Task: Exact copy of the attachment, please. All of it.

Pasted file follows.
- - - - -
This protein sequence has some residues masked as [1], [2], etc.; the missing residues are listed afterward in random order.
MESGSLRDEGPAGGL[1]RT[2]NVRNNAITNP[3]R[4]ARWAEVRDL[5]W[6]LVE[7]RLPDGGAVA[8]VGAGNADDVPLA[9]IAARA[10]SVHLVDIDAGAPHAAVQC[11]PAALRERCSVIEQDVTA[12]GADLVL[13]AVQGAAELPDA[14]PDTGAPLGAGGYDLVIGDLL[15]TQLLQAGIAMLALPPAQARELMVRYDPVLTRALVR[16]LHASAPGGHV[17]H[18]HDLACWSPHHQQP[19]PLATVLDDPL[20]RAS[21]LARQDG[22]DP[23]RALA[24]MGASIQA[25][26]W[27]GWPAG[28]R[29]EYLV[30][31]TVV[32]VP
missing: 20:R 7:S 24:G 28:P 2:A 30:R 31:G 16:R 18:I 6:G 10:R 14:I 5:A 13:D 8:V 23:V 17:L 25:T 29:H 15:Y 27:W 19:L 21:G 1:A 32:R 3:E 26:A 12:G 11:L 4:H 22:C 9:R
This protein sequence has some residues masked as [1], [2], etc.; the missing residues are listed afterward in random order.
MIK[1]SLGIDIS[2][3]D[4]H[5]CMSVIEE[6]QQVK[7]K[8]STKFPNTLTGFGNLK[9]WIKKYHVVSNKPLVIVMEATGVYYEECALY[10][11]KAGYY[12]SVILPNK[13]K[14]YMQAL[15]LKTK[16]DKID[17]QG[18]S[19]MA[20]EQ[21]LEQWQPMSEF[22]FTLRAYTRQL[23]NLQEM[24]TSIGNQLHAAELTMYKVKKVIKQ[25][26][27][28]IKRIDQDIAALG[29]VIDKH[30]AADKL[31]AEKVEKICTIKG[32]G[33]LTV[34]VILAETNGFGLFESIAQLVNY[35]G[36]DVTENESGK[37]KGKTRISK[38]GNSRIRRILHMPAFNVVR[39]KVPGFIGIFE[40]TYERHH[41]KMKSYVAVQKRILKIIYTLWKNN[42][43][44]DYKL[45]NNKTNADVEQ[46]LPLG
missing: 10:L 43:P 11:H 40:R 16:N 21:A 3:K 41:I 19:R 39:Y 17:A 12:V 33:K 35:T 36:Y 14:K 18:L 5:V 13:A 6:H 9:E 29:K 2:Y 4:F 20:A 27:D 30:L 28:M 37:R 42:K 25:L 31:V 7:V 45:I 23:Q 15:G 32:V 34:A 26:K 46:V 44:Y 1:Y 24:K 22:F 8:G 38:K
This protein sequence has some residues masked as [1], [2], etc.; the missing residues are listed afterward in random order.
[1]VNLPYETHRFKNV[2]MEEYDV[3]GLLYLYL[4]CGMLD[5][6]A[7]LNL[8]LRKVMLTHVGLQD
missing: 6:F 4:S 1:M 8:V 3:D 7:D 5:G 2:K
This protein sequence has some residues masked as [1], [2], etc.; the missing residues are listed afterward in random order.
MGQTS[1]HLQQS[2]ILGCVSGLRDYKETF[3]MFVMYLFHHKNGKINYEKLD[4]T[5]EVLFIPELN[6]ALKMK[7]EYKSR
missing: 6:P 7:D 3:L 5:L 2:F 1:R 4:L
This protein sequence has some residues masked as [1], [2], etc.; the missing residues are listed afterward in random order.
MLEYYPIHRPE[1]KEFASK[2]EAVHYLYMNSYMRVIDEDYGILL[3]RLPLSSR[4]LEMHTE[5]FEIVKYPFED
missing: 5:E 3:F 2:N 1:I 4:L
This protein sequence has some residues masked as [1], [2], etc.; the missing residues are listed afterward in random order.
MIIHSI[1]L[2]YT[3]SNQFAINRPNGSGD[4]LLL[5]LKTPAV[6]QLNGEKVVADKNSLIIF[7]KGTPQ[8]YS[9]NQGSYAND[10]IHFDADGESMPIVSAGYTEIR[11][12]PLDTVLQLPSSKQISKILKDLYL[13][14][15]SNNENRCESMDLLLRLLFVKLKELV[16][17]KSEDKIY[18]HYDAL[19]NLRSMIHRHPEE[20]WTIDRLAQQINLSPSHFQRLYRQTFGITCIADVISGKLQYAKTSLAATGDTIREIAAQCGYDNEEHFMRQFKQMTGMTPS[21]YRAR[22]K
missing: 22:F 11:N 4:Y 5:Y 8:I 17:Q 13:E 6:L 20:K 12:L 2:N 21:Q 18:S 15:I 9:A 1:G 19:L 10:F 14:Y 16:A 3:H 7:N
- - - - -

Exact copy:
This protein sequence has some residues masked as [1], [2], etc.; the missing residues are listed afterward in random order.
MESGSLRDEGPAGGL[1]RT[2]NVRNNAITNP[3]R[4]ARWAEVRDL[5]W[6]LVE[7]RLPDGGAVA[8]VGAGNADDVPLA[9]IAARA[10]SVHLVDIDAGAPHAAVQC[11]PAALRERCSVIEQDVTA[12]GADLVL[13]AVQGAAELPDA[14]PDTGAPLGAGGYDLVIGDLL[15]TQLLQAGIAMLALPPAQARELMVRYDPVLTRALVR[16]LHASAPGGHV[17]H[18]HDLACWSPHHQQP[19]PLATVLDDPL[20]RAS[21]LARQDG[22]DP[23]RALA[24]MGASIQA[25][26]W[27]GWPAG[28]R[29]EYLV[30][31]TVV[32]VP
missing: 20:R 7:S 24:G 28:P 2:A 30:R 31:G 16:R 18:I 6:G 10:R 14:I 5:A 13:D 8:V 23:V 17:L 25:T 29:H 15:Y 27:W 19:L 21:G 1:A 32:R 3:E 26:A 12:G 11:L 4:H 22:C 9:R
This protein sequence has some residues masked as [1], [2], etc.; the missing residues are listed afterward in random order.
MIK[1]SLGIDIS[2][3]D[4]H[5]CMSVIEE[6]QQVK[7]K[8]STKFPNTLTGFGNLK[9]WIKKYHVVSNKPLVIVMEATGVYYEECALY[10][11]KAGYY[12]SVILPNK[13]K[14]YMQAL[15]LKTK[16]DKID[17]QG[18]S[19]MA[20]EQ[21]LEQWQPMSEF[22]FTLRAYTRQL[23]NLQEM[24]TSIGNQLHAAELTMYKVKKVIKQ[25][26][27][28]IKRIDQDIAALG[29]VIDKH[30]AADKL[31]AEKVEKICTIKG[32]G[33]LTV[34]VILAETNGFGLFESIAQLVNY[35]G[36]DVTENESGK[37]KGKTRISK[38]GNSRIRRILHMPAFNVVR[39]KVPGFIGIFE[40]TYERHH[41]KMKSYVAVQKRILKIIYTLWKNN[42][43][44]DYKL[45]NNKTNADVEQ[46]LPLG
missing: 10:L 43:P 11:H 40:R 16:N 21:A 3:K 41:I 19:R 39:Y 17:A 12:V 33:K 35:T 36:Y 14:K 18:L 5:V 13:A 6:H 9:E 29:K 2:Y 4:F 20:A 27:D 30:L 28:M 37:R 42:K 25:L 31:V 7:V 45:I 23:Q 15:G 32:V 34:A 26:K 46:V 44:Y 1:Y 24:K 22:F 8:G 38:K
This protein sequence has some residues masked as [1], [2], etc.; the missing residues are listed afterward in random order.
[1]VNLPYETHRFKNV[2]MEEYDV[3]GLLYLYL[4]CGMLD[5][6]A[7]LNL[8]LRKVMLTHVGLQD
missing: 6:F 4:S 1:M 8:V 3:D 7:D 5:G 2:K
This protein sequence has some residues masked as [1], [2], etc.; the missing residues are listed afterward in random order.
MGQTS[1]HLQQS[2]ILGCVSGLRDYKETF[3]MFVMYLFHHKNGKINYEKLD[4]T[5]EVLFIPELN[6]ALKMK[7]EYKSR
missing: 6:P 7:D 3:L 5:L 2:F 1:R 4:L
This protein sequence has some residues masked as [1], [2], etc.; the missing residues are listed afterward in random order.
MLEYYPIHRPE[1]KEFASK[2]EAVHYLYMNSYMRVIDEDYGILL[3]RLPLSSR[4]LEMHTE[5]FEIVKYPFED
missing: 5:E 3:F 2:N 1:I 4:L
This protein sequence has some residues masked as [1], [2], etc.; the missing residues are listed afterward in random order.
MIIHSI[1]L[2]YT[3]SNQFAINRPNGSGD[4]LLL[5]LKTPAV[6]QLNGEKVVADKNSLIIF[7]KGTPQ[8]YS[9]NQGSYAND[10]IHFDADGESMPIVSAGYTEIR[11][12]PLDTVLQLPSSKQISKILKDLYL[13][14][15]SNNENRCESMDLLLRLLFVKLKELV[16][17]KSEDKIY[18]HYDAL[19]NLRSMIHRHPEE[20]WTIDRLAQQINLSPSHFQRLYRQTFGITCIADVISGKLQYAKTSLAATGDTIREIAAQCGYDNEEHFMRQFKQMTGMTPS[21]YRAR[22]K
missing: 22:F 11:N 4:Y 5:Y 8:I 17:Q 13:E 6:L 20:K 12:L 2:N 21:Q 18:S 15:I 9:A 1:G 19:L 10:F 14:Y 16:A 3:H 7:N